How to Survive (And Thrive) in the Challenging World of College Sports

Hint: It involves a lot more water and a lot less jungle juice.

Oklahoma Softball celebrates after repeating as National Champions.

If you're like the millions of young athletes with dreams of competing at the collegiate level, you've probably wondered if you really have what it takes to be successful in that world. It's a very valid question; it is well-known that being a college athlete is no small undertaking. As a former 4-year starter for a very successful college program, I have several key takeaways from my time as a college athlete that can help you thrive in a challenging world that only 7 percent of high school athletes reach.

Time Management:

This is perhaps the most often discussed ingredient in the recipe for success, but an extremely important one, nonetheless. From the early morning lifts, mid-day practices, and team meetings, to the full class load, part-time jobs, and social life, the balance can seem downright daunting to a prospective athlete. This is why time management and planning skills are absolutely essential. Things like social life will have to fall by the wayside at times, and there will be a lot of late nights catching up on homework and projects. Each day needs to be planned out at least one day in advance: say goodbye to spontaneity, especially during the season. Which brings me to my next point...

Nutrition:

Notice, I didn't say "meals." While healthy meals are undoubtedly necessary to maximize your athletic performance, you'll worry a LOT more about your snacks than your meals during the season. Why? Because you will constantly be on the go, and snacks may be the only food you can manage to get into your body for several hours. Be sure to plan your snacks to fit in during those long stretches in which you can't get to a dining hall or your dorm/apartment to grab real food. Pack at least four or five snacks in your bag to ensure you have plenty to get you through the day.

And no, by "snacks," I don't mean Doritos, Kit Kats, or any of their sugary/salty/processed companions. As an athlete, healthy snacks are extremely important for energy and hydration. Fruits, yogurt, granola bars, hummus with veggies, and protein shakes/smoothies (I used to make a batch at night to last me a couple of days) are all great on-the-go healthy options to help keep you full and still be able to get where you need to go.

Your days will also be looooong, meaning your standard three meals just won't cut it at times. The meals you do manage to eat must also be planned ahead of time, as you'll need to take meat or other ingredients out early in the day so they're ready to go by the time you finally have a break to cook. Meal prepping is also a great tool, provided you have the ingredients (and patience) to cook a week's worth of properly portioned food. If you have a meal plan, the eating process is simplified, but you'll find it more difficult to get the proper nutrition you need as a high-performing athlete from dining halls.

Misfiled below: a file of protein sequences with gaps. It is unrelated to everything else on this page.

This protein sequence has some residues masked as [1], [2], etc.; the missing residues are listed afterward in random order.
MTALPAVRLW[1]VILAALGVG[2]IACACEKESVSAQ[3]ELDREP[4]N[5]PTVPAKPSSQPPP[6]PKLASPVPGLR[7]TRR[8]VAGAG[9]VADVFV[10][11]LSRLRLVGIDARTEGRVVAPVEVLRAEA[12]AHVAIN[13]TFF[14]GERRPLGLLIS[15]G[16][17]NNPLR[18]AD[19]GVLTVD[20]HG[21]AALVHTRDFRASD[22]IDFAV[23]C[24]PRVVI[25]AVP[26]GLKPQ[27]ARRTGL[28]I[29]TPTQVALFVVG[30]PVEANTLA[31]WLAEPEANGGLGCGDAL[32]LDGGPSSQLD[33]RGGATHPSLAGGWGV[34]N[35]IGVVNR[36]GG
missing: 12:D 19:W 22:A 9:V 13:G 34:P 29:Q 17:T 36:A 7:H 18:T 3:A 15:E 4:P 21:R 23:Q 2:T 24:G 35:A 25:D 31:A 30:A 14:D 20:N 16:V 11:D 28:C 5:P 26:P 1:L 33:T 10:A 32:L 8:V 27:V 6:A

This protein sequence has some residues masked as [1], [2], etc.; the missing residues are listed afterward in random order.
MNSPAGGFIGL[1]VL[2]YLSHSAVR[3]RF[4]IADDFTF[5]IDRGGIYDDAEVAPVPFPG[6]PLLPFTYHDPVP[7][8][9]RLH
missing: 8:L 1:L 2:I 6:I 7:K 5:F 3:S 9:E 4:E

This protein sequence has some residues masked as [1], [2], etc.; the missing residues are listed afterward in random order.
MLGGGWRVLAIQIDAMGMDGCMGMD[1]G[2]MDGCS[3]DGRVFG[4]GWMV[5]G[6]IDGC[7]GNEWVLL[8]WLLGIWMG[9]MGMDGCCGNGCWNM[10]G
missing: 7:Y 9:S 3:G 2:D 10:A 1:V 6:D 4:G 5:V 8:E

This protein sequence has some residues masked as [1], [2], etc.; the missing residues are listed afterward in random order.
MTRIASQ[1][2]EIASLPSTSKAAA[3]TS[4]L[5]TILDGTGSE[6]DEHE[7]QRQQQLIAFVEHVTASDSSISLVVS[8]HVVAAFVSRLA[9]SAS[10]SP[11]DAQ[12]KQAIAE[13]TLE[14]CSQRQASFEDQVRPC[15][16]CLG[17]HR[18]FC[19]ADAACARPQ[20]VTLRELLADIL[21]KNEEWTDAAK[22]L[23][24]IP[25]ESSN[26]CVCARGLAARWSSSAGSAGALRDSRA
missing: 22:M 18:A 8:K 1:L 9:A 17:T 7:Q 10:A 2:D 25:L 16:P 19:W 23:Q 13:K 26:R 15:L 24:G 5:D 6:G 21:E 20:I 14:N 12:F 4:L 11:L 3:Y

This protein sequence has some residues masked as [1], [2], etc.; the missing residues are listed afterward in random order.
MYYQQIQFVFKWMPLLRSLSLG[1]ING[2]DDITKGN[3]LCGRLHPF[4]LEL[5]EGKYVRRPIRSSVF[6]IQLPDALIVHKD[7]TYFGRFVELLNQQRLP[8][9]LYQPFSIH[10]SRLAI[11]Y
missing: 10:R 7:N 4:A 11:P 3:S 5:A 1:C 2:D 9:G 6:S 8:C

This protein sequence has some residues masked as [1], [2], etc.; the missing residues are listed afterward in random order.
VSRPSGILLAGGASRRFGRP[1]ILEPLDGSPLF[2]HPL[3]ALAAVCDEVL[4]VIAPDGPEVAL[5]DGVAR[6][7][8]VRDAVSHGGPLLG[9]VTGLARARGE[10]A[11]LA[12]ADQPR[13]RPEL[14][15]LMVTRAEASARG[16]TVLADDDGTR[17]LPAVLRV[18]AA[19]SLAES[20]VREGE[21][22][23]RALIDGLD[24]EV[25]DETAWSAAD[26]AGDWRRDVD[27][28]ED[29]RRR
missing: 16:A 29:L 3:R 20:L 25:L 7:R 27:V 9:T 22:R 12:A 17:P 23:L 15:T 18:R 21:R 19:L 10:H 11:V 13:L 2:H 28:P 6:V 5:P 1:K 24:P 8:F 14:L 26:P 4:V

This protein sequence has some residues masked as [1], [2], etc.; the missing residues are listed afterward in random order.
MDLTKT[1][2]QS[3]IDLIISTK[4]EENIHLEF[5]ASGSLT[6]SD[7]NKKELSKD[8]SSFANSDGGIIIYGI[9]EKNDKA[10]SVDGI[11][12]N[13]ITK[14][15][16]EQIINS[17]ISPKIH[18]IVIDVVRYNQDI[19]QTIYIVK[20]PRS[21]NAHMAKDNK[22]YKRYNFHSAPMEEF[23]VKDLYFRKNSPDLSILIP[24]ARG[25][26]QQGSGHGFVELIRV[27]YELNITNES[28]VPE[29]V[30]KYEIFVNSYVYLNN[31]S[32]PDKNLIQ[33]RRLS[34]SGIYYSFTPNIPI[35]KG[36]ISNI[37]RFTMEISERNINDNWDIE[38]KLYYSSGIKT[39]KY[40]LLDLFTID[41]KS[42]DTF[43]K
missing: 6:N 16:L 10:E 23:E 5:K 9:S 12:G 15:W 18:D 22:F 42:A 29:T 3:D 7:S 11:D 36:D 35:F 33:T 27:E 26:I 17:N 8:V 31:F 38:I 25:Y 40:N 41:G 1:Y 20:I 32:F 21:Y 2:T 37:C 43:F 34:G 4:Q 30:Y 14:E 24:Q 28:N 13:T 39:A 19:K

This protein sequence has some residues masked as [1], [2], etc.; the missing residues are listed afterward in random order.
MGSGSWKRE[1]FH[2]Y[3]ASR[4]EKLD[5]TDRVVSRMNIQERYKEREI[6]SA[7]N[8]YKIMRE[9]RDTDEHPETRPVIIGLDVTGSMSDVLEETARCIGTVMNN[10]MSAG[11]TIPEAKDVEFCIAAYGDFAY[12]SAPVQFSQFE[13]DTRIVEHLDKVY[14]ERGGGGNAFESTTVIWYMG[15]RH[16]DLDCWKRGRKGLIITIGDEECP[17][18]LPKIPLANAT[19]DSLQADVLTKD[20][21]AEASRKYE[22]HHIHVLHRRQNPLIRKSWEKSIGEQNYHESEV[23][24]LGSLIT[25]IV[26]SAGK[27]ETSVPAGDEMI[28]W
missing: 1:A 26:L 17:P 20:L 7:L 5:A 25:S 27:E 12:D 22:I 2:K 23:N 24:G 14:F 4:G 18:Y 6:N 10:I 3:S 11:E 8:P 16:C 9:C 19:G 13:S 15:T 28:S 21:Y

Hydration:

I know, I know, it's related to nutrition, but it's worth noting separately because it is so often overlooked despite how vital it is to an athlete's performance and health. My advice here is pretty straightforward: drink water. Lots of it. All day. Every day. Your body and your mind will thank you for it when you're outside conditioning in 90 degree heat and you don't have to throw up, faint, or be the one that falls to the back of the pack.

And when I say hydration, I'm not talking about energy drinks, juice, or even sports drinks like Gatorade (most of the time). I mean water. Not only is it the most available source of hydration, it is also the purest. Sports drinks like Gatorade have their place in an athlete's diet, but it should not be consumed 'round the clock, and especially not when you aren't actively participating in vigorous exercise. I recommend carrying a reusable sip bottle with a built-in filter so that you can mindlessly sip water throughout the day and refill it from fountains, as necessary. You can find them on Amazon for around $25. It's the easiest way to stay hydrated with clean water without having to think too much about it.

Aside from the logistics like planning and nutrition, there are the mental challenges associated with college sports that prove to be insurmountable for many athletes with college dreams...  

Effort:

"Control the things that you can control" was a quote from one of my coaches that really resonated with me over the years and has come to be a mantra that I live my life by. For me, the easiest thing to control was my effort. In sports—and in life—there are things that will work against you that you simply can't control. It is the way it is. But controlling my effort by giving my all in everything I do contributed to making me both a better athlete and a better person. This element for success may seem like an obvious one, but you'd be very surprised to learn now many kids out there expect to be elite athletes with bare minimum effort. Never give anything less than 100 percent in any practices or workouts. Don't cut corners on reps, weight, speed, or intensity. You are only cheating yourself and in the end, you're cheating your team, as well. And let's not forget, coaches notice these things.

Pressure vs. Opportunity: